The Power of the Dog is also premiering at just about every high-profile Fall Festival this season. The early word is strong, particularly pointing out Benedict Cumberbatch channeling his inner-Daniel Plainview combined with rage and incest overtones in Jane Campion’s period epic. Also, watch out for Kirsten Dunst’s performance that’ll likely juggle predictions between Lead and Supporting. It may end up dividing audiences due to Campion’s calculated style of filmmaking, but it’s bound to be one of the year’s biggest critical juggernauts.

Things are lining up smoothly for ever-reliable Paul Thomas Anderson for his technically Untitled Soggy Bottom. From the few that have seen a cut, early word is strong for Anderson’s first ensemble driven-picture since 2000’s Magnolia. Fun tidbits I hear is that its humor is more in the vein of Boogie Nights, it’s rumored to possibly co-star the still unannounced Sean Penn, and off gut-alone, you should expect big things for Benny Safdie’s co-lead role as Joel Wachs, who was a closeted gay politician in the 70s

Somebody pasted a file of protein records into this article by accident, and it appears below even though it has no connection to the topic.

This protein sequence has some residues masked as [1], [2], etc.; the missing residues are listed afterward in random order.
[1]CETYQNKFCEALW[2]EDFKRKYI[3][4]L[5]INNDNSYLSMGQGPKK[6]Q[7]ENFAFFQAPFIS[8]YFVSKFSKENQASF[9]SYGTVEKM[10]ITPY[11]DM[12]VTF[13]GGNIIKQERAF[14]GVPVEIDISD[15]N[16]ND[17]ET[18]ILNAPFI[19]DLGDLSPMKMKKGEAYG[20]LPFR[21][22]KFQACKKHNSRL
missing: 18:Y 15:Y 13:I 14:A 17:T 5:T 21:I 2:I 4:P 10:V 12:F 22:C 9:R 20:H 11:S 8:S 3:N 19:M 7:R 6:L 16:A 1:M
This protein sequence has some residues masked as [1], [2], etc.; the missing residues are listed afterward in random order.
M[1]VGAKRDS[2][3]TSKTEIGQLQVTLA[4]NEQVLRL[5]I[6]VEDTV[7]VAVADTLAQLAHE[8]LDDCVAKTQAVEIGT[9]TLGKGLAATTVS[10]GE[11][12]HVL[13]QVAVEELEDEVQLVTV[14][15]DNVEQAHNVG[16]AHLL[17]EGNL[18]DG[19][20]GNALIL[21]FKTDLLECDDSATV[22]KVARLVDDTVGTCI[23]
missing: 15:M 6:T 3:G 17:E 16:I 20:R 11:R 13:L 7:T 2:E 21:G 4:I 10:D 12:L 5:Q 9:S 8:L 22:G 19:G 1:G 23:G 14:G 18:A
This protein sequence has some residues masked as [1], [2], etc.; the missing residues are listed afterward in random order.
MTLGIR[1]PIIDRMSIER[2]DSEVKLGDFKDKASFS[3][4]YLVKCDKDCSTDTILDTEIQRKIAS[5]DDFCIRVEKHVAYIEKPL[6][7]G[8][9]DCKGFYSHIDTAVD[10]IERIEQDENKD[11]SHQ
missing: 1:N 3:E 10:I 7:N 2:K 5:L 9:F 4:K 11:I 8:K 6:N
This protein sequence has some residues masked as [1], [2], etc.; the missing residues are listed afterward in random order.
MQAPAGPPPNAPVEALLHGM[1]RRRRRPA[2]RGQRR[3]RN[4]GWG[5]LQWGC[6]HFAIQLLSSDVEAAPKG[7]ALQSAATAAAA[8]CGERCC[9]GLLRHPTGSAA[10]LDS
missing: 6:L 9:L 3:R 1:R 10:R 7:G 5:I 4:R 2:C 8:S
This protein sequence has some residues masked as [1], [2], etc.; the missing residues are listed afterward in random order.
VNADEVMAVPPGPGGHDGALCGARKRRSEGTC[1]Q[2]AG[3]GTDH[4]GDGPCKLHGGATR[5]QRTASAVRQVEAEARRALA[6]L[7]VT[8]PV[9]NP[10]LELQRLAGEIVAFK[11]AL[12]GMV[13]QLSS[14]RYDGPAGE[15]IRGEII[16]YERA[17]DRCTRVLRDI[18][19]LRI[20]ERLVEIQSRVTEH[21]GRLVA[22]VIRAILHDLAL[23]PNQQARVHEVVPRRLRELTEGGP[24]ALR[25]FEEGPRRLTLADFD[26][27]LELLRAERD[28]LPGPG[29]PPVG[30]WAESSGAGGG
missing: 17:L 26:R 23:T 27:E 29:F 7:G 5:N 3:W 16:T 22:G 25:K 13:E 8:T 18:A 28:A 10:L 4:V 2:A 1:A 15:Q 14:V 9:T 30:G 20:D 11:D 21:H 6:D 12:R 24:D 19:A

As Nightmare Alley races to the finish line, the question remains where it will premiere, but with an A-list ensemble including Bradley Cooper, Toni Collette, Cate Blanchett, Rooney Mara (the list goes on and on), it might not even be necessary and go straight through awards season exclusively to your local multiplex.

King Richard is already being described as this year’s A+ Cinemascore crowd-pleaser in the vein of The Blind Side and Bohemian Rhapsody. What those two films have in common is the lead wins Best Actor. Will Smith has the entirety of Hollywood rooting for him, and the narrative of the award sells itself. If the rumored Telluride birth comes to fruition, expect it to be an across-the-board Best Picture contender this awards season.

Just from watching the trailer, West Side Story already seems to be the most passionate Steven Spielberg’s been behind the camera since Munich, and I have no doubt it’s going to be one of 2021’s cinematic treats. This cinematic reimagining will be one of the final films to unveil themselves but combined with frequent Spielberg collaborators Tony Kushner and Janusz Kamiński; expectations will run high. Expect performances by Rachel Zegler and Ariana DeBose to be singled out.